I gather you were dumbly trying to use 'argument by authority'? It might have worked if you had a CLUE about it or any reasoning skills. But since all you did is point and say 'see?' it amounts to nothing. Researchers are not even completely convinced of what the 'great drought' was or if it was a real event.
kookboy wrote:
<quoted text>
Being a borderline intelectual must make him an expert on everything.
Certainly I can comment on what I have read but certainly do not consider myself a research scientists. A good general education ( minimum BSc) along with an active interest can make you 'familiar' with many issues. But intellectuals (borderline or full fledged) are not experts. OTOH, they know more about it than kooks.
YouHelpFixIt

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#17
Jul 21, 2010
 
Northie wrote:
<quoted text>
The ENSO (El Nino) cycle is accelerating and growing stronger, thanks to human climate cooking.
El Ninos apparently are the Pacific dumping heat back into the atmosphere. More heat, more El Ninos.
What?

You better check the data again.

http://www.cpc.ncep.noaa.gov/products/analysi...

(updated every Monday)

We are in ENSO neutral conditions right now. In fact it was a very rapid decline from the last El Nino (which was not particularly strong or lasted very long).
Earthling

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#18
Jul 22, 2010
 
LessHypeMoreFact wrote:
Linking to Einstein wouldn't convince anyone with a brain either. Even he made a few bloopers.
So you write him off because of a few mistakes?
You're a real life crank.
Earthling

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Jul 22, 2010
 

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YouHelpFixIt wrote:
What?
You better check the data again.
http://www.cpc.ncep.noaa.gov/products/analysi...
(updated every Monday)
We are in ENSO neutral conditions right now. In fact it was a very rapid decline from the last El Nino (which was not particularly strong or lasted very long).
It appears that Norfie works on the principle that if he tells enough lies, sooner or later someone is bound to believe him.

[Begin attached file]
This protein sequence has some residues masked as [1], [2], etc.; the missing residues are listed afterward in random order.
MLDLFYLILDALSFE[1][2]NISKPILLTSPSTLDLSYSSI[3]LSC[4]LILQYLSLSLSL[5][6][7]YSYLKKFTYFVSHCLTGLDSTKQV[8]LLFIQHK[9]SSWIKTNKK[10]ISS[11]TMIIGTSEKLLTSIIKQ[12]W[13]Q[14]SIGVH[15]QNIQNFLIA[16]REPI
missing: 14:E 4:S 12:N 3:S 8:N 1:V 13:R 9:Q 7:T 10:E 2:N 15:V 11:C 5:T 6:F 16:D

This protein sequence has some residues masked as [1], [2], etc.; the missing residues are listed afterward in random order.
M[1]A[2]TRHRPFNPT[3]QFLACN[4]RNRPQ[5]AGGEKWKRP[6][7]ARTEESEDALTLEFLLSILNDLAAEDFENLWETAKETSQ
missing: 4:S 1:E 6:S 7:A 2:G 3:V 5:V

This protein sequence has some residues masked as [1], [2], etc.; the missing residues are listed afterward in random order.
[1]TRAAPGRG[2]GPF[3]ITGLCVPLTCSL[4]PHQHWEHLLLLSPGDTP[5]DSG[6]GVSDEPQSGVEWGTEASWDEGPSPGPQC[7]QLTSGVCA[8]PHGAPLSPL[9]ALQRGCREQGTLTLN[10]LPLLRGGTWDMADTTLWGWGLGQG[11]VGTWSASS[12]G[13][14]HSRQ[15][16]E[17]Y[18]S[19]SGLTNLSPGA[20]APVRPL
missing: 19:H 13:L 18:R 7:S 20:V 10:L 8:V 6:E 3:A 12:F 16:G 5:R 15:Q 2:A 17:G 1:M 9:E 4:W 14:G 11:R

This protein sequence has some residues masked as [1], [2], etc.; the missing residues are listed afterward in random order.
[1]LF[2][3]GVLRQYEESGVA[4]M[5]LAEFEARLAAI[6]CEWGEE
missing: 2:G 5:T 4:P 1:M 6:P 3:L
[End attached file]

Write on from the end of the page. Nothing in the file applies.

To push his, "climate cooking" theory, it's necessary to make things seem as frightening as possible, probably his idea of the modern version of wearing warpaint.
YouHelpFixIt

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Jul 22, 2010
 

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Earthling wrote:
<quoted text>It appears that Norfie works on the principle that if he tells enough lies, sooner or later someone is bound to believe him.
To push his, "climate cooking" theory, it's necessary to make things seem as frightening as possible, probably his idea of the modern version of wearing warpaint.
Honestly, all he has to do is look it up before he posts easily dispoved propoganda. Perhaps that is the problem, he believes it without question and facts would not change his mind anyway.
Fun Facts

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Jul 22, 2010
 

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LessHypeMoreFact wrote:
<quoted text>
Different subjects. The cause of long term drought cycles in the Southwest has nothing to do with ENSO which oscillates about every five years.
Nor is there solid evidence of the 'great drought' hypothesis as a widespread climate variation. The hypothesis is losing favor due to contradictions with other records.
Periodic droughts do occur randomly but they are not severe enough to explain the end of the Anasazi culture. They survived many of these. It is more likley that a weak drought cycle combined with deforestation of the higher plateaus combined to cause a locally severe drought. This along with competition from the Navajo (Anasazi is actually Navaho for 'enemy', we have no true name for them) combined to cause them to move.
Do you ever research anything before you post?

30 years of drought caused the end of the anasazi culture. 30 years without water and food will pretty much end just about any human culture. No water means no vegetation harvest and no animals to hunt. In a time of no reservoirs, this means you got take whatever you can carry and go somewhere else. It is the dispersal of a particular culture.
Earthling

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#22
Jul 22, 2010
 

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Fun Facts wrote:
Do you ever research anything before you post?
why do you ask such silly questions'
He can't even manage to check the spelling of two simple words, spelt and forty.
Fun Facts wrote:
30 years of drought caused the end of the anasazi culture. 30 years without water and food will pretty much end just about any human culture. No water means no vegetation harvest and no animals to hunt. In a time of no reservoirs, this means you got take whatever you can carry and go somewhere else. It is the dispersal of a particular culture.
If that makes sense to him, I'll be most surprised.